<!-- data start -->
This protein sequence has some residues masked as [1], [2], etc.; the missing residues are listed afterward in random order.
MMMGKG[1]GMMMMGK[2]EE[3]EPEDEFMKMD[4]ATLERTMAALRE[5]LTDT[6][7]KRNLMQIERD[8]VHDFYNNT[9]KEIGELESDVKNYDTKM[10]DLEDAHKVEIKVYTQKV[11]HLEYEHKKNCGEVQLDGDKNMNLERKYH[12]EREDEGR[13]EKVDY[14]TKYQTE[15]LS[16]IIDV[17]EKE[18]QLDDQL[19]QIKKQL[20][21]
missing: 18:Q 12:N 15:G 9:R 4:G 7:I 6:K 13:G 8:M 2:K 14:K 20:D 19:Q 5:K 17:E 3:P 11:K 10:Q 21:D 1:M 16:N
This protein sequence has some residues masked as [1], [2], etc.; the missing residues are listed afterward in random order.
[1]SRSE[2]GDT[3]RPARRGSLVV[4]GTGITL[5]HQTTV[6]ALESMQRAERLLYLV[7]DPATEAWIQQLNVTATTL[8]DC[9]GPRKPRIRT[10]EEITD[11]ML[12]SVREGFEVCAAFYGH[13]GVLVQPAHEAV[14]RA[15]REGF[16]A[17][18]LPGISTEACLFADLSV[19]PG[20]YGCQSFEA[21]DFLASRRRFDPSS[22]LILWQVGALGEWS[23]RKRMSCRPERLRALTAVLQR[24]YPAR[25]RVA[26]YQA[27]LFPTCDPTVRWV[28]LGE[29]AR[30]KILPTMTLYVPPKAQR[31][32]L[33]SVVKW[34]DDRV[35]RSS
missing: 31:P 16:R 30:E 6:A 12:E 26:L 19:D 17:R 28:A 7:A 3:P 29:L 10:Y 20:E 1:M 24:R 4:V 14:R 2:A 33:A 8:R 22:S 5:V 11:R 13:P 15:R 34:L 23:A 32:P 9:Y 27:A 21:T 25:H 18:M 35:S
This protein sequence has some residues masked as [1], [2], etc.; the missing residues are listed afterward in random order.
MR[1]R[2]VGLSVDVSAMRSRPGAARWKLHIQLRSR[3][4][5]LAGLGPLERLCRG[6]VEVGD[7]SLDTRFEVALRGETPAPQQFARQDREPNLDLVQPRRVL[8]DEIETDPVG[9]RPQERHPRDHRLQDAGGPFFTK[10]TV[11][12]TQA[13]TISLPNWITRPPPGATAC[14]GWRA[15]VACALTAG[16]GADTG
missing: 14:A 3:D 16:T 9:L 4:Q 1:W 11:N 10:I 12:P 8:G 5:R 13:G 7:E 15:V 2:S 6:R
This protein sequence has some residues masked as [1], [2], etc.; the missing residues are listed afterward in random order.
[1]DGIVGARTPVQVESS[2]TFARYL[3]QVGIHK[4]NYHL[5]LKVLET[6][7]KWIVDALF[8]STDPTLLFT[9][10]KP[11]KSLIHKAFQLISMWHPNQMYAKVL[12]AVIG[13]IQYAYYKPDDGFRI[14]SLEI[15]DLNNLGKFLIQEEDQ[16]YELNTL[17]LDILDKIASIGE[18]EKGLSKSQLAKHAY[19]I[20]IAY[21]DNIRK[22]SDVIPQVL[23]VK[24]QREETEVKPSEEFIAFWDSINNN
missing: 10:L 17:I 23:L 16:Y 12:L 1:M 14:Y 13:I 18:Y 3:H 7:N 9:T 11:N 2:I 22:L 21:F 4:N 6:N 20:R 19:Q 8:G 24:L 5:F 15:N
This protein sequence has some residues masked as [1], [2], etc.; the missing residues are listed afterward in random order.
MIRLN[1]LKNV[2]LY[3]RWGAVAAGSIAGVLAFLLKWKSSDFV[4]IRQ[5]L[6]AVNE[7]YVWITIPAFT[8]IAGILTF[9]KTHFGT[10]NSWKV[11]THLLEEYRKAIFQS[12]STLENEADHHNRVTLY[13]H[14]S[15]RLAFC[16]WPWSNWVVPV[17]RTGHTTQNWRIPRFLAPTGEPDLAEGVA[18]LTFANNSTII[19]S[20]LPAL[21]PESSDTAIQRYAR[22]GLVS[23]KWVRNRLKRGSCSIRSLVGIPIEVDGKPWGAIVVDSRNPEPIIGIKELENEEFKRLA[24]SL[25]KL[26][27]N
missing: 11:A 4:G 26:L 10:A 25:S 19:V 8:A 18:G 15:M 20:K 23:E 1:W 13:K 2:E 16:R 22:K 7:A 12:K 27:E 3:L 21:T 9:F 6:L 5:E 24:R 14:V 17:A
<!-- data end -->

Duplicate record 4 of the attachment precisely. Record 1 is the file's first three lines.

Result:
This protein sequence has some residues masked as [1], [2], etc.; the missing residues are listed afterward in random order.
[1]DGIVGARTPVQVESS[2]TFARYL[3]QVGIHK[4]NYHL[5]LKVLET[6][7]KWIVDALF[8]STDPTLLFT[9][10]KP[11]KSLIHKAFQLISMWHPNQMYAKVL[12]AVIG[13]IQYAYYKPDDGFRI[14]SLEI[15]DLNNLGKFLIQEEDQ[16]YELNTL[17]LDILDKIASIGE[18]EKGLSKSQLAKHAY[19]I[20]IAY[21]DNIRK[22]SDVIPQVL[23]VK[24]QREETEVKPSEEFIAFWDSINNN
missing: 10:L 17:I 23:L 16:Y 12:L 1:M 14:Y 13:I 18:Y 3:H 7:N 9:T 11:N 2:I 22:L 21:F 4:N 6:N 20:R 19:Q 8:G 24:L 5:F 15:N